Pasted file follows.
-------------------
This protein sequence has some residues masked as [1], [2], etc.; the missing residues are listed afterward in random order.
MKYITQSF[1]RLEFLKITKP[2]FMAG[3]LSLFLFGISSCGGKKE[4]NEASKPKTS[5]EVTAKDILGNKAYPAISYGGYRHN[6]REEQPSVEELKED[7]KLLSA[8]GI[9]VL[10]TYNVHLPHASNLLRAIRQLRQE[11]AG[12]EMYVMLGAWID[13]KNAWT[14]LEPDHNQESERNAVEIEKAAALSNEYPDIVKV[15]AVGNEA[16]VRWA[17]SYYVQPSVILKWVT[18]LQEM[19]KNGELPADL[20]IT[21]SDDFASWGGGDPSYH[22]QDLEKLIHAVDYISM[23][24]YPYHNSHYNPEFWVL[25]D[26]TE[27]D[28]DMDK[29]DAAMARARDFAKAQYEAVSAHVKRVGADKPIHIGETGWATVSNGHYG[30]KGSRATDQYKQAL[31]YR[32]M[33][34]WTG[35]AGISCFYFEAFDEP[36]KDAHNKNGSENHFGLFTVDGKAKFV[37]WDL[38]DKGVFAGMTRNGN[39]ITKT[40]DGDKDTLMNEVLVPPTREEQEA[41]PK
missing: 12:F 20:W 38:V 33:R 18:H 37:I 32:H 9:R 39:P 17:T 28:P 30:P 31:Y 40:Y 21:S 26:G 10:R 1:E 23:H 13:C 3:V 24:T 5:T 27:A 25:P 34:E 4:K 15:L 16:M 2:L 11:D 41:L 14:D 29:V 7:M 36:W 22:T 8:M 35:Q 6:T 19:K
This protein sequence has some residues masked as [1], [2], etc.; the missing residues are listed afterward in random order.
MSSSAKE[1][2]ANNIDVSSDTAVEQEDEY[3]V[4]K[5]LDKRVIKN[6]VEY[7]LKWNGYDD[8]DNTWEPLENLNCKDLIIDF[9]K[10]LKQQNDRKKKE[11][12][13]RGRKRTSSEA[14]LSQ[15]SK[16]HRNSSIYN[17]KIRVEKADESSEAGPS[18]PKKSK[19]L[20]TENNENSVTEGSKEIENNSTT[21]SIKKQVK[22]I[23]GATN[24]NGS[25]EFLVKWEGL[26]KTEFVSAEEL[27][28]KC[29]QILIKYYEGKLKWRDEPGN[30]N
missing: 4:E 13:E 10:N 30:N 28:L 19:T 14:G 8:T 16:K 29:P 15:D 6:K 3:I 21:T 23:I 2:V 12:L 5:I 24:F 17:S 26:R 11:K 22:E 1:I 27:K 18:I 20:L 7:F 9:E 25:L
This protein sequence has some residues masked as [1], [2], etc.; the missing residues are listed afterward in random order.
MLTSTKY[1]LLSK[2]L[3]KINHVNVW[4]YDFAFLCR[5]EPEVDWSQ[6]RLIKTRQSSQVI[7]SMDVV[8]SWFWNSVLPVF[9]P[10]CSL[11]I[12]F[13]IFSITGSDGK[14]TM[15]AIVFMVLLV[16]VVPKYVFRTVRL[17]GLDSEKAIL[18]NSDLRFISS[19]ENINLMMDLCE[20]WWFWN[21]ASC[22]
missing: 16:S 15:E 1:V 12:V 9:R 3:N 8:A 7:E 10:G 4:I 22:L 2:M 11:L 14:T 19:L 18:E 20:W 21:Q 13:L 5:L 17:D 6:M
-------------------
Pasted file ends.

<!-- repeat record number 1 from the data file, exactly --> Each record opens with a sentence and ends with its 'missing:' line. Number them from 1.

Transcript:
This protein sequence has some residues masked as [1], [2], etc.; the missing residues are listed afterward in random order.
MKYITQSF[1]RLEFLKITKP[2]FMAG[3]LSLFLFGISSCGGKKE[4]NEASKPKTS[5]EVTAKDILGNKAYPAISYGGYRHN[6]REEQPSVEELKED[7]KLLSA[8]GI[9]VL[10]TYNVHLPHASNLLRAIRQLRQE[11]AG[12]EMYVMLGAWID[13]KNAWT[14]LEPDHNQESERNAVEIEKAAALSNEYPDIVKV[15]AVGNEA[16]VRWA[17]SYYVQPSVILKWVT[18]LQEM[19]KNGELPADL[20]IT[21]SDDFASWGGGDPSYH[22]QDLEKLIHAVDYISM[23][24]YPYHNSHYNPEFWVL[25]D[26]TE[27]D[28]DMDK[29]DAAMARARDFAKAQYEAVSAHVKRVGADKPIHIGETGWATVSNGHYG[30]KGSRATDQYKQAL[31]YR[32]M[33][34]WTG[35]AGISCFYFEAFDEP[36]KDAHNKNGSENHFGLFTVDGKAKFV[37]WDL[38]DKGVFAGMTRNGN[39]ITKT[40]DGDKDTLMNEVLVPPTREEQEA[41]PK
missing: 12:F 20:W 38:V 33:R 18:H 37:I 32:H 9:R 39:P 17:T 28:P 30:P 31:Y 40:Y 21:S 26:G 10:R 1:E 23:H 13:C 3:V 24:T 5:T 27:A 25:P 34:E 4:K 15:L 16:M 2:L 11:D 41:L 14:D 29:V 7:M 36:W 22:T 8:M 35:Q 6:T 19:K